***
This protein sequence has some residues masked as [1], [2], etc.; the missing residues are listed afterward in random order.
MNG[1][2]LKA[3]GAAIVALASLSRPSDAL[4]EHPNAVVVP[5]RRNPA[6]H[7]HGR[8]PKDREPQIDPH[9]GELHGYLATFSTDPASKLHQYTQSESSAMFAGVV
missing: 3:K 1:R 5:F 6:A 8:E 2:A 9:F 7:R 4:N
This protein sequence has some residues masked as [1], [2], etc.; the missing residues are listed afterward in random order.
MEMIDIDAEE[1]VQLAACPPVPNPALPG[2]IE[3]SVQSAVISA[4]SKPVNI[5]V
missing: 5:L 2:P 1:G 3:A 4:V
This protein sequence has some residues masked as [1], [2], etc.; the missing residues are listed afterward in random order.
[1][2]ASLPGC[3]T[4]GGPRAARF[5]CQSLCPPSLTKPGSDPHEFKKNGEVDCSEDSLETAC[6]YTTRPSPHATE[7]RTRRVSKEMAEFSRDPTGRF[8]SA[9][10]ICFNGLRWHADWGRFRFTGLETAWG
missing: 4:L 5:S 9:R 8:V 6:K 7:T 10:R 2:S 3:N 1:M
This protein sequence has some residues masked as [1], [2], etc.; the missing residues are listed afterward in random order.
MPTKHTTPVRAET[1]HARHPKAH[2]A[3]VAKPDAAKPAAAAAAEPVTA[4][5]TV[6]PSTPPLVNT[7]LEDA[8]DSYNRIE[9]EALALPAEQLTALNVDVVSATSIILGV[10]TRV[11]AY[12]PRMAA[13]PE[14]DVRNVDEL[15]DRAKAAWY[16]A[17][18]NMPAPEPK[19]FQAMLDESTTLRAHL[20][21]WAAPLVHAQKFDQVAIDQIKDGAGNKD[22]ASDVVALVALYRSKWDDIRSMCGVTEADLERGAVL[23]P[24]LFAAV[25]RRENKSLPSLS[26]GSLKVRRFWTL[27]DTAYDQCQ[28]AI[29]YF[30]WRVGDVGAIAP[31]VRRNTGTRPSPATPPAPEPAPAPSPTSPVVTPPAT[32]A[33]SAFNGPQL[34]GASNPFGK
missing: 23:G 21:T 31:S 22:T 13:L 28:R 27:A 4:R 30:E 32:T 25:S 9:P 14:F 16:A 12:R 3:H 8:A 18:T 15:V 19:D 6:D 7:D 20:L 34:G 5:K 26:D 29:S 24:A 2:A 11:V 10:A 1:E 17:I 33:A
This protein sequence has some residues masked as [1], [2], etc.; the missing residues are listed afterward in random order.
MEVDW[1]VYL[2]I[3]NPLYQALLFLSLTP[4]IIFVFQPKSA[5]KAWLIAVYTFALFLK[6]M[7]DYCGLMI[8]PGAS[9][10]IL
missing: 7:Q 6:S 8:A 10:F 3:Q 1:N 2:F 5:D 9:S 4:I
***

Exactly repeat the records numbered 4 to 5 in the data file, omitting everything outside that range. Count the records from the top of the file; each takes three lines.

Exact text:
This protein sequence has some residues masked as [1], [2], etc.; the missing residues are listed afterward in random order.
MPTKHTTPVRAET[1]HARHPKAH[2]A[3]VAKPDAAKPAAAAAAEPVTA[4][5]TV[6]PSTPPLVNT[7]LEDA[8]DSYNRIE[9]EALALPAEQLTALNVDVVSATSIILGV[10]TRV[11]AY[12]PRMAA[13]PE[14]DVRNVDEL[15]DRAKAAWY[16]A[17][18]NMPAPEPK[19]FQAMLDESTTLRAHL[20][21]WAAPLVHAQKFDQVAIDQIKDGAGNKD[22]ASDVVALVALYRSKWDDIRSMCGVTEADLERGAVL[23]P[24]LFAAV[25]RRENKSLPSLS[26]GSLKVRRFWTL[27]DTAYDQCQ[28]AI[29]YF[30]WRVGDVGAIAP[31]VRRNTGTRPSPATPPAPEPAPAPSPTSPVVTPPAT[32]A[33]SAFNGPQL[34]GASNPFGK
missing: 23:G 21:T 31:S 22:T 13:L 28:R 27:A 4:R 30:E 32:T 25:S 9:P 14:F 16:A 12:R 3:H 8:A 18:T 15:V 19:D 6:D 7:D 20:L 34:G 5:K 26:D 29:S 24:A 2:A 11:V 10:A 1:E 17:I 33:A
This protein sequence has some residues masked as [1], [2], etc.; the missing residues are listed afterward in random order.
MEVDW[1]VYL[2]I[3]NPLYQALLFLSLTP[4]IIFVFQPKSA[5]KAWLIAVYTFALFLK[6]M[7]DYCGLMI[8]PGAS[9][10]IL
missing: 7:Q 6:S 8:A 10:F 3:Q 1:N 2:F 5:D 9:S 4:I